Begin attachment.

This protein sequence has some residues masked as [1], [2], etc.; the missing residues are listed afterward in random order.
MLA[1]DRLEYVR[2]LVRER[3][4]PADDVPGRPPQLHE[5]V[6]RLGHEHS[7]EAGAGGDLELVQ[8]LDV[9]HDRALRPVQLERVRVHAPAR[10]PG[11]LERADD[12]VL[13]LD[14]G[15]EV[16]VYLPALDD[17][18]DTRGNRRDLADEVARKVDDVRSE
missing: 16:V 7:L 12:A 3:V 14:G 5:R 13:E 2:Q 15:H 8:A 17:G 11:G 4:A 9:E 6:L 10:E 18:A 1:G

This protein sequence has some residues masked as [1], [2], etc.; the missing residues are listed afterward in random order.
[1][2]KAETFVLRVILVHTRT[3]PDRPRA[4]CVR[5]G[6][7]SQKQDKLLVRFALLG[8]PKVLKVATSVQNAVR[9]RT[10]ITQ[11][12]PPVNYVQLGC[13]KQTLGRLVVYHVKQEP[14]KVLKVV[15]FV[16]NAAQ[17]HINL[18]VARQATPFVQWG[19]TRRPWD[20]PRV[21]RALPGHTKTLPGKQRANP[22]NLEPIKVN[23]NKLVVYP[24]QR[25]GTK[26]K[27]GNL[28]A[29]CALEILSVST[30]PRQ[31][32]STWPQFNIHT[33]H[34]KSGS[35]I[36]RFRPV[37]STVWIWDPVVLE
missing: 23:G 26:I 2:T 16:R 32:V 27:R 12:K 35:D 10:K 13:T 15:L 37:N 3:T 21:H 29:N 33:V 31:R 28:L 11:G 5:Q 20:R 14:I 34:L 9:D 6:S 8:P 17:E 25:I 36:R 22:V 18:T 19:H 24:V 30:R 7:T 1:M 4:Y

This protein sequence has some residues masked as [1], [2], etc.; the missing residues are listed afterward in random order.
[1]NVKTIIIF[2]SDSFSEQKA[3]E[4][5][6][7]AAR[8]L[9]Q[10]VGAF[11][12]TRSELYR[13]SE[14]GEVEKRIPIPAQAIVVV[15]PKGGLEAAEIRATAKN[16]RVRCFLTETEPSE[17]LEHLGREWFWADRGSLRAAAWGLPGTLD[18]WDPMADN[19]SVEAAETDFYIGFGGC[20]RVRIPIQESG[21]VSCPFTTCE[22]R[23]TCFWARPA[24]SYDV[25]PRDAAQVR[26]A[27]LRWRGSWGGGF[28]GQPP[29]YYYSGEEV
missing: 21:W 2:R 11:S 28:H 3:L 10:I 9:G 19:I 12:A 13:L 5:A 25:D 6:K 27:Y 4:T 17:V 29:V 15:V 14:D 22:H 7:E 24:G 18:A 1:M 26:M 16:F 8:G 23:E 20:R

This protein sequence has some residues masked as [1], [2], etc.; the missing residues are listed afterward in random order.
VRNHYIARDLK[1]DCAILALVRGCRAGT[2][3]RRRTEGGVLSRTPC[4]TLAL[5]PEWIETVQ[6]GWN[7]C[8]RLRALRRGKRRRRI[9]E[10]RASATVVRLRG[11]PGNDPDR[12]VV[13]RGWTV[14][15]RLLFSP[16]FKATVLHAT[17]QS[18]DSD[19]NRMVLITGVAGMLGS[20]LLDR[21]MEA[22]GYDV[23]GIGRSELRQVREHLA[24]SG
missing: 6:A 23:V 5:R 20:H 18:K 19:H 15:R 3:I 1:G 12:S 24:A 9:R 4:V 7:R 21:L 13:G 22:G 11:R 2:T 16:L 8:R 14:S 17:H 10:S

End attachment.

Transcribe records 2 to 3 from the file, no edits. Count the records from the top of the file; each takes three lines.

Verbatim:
This protein sequence has some residues masked as [1], [2], etc.; the missing residues are listed afterward in random order.
[1][2]KAETFVLRVILVHTRT[3]PDRPRA[4]CVR[5]G[6][7]SQKQDKLLVRFALLG[8]PKVLKVATSVQNAVR[9]RT[10]ITQ[11][12]PPVNYVQLGC[13]KQTLGRLVVYHVKQEP[14]KVLKVV[15]FV[16]NAAQ[17]HINL[18]VARQATPFVQWG[19]TRRPWD[20]PRV[21]RALPGHTKTLPGKQRANP[22]NLEPIKVN[23]NKLVVYP[24]QR[25]GTK[26]K[27]GNL[28]A[29]CALEILSVST[30]PRQ[31][32]STWPQFNIHT[33]H[34]KSGS[35]I[36]RFRPV[37]STVWIWDPVVLE
missing: 23:G 26:I 2:T 16:R 32:V 27:R 12:K 35:D 10:K 13:T 15:L 37:N 3:T 21:H 29:N 33:V 31:R 28:L 11:G 5:Q 20:R 14:I 34:L 9:D 6:S 8:P 17:E 25:I 36:R 22:V 18:T 19:H 24:V 30:R 7:T 1:M 4:Y

This protein sequence has some residues masked as [1], [2], etc.; the missing residues are listed afterward in random order.
[1]NVKTIIIF[2]SDSFSEQKA[3]E[4][5][6][7]AAR[8]L[9]Q[10]VGAF[11][12]TRSELYR[13]SE[14]GEVEKRIPIPAQAIVVV[15]PKGGLEAAEIRATAKN[16]RVRCFLTETEPSE[17]LEHLGREWFWADRGSLRAAAWGLPGTLD[18]WDPMADN[19]SVEAAETDFYIGFGGC[20]RVRIPIQESG[21]VSCPFTTCE[22]R[23]TCFWARPA[24]SYDV[25]PRDAAQVR[26]A[27]LRWRGSWGGGF[28]GQPP[29]YYYSGEEV
missing: 21:W 2:R 11:S 28:H 3:L 10:I 9:G 19:I 12:A 13:L 5:A 25:D 6:K 27:Y 4:T 17:V 29:V 15:V 14:D 22:H 7:E 24:G 18:A 1:M 26:M 16:F 8:G 23:E 20:R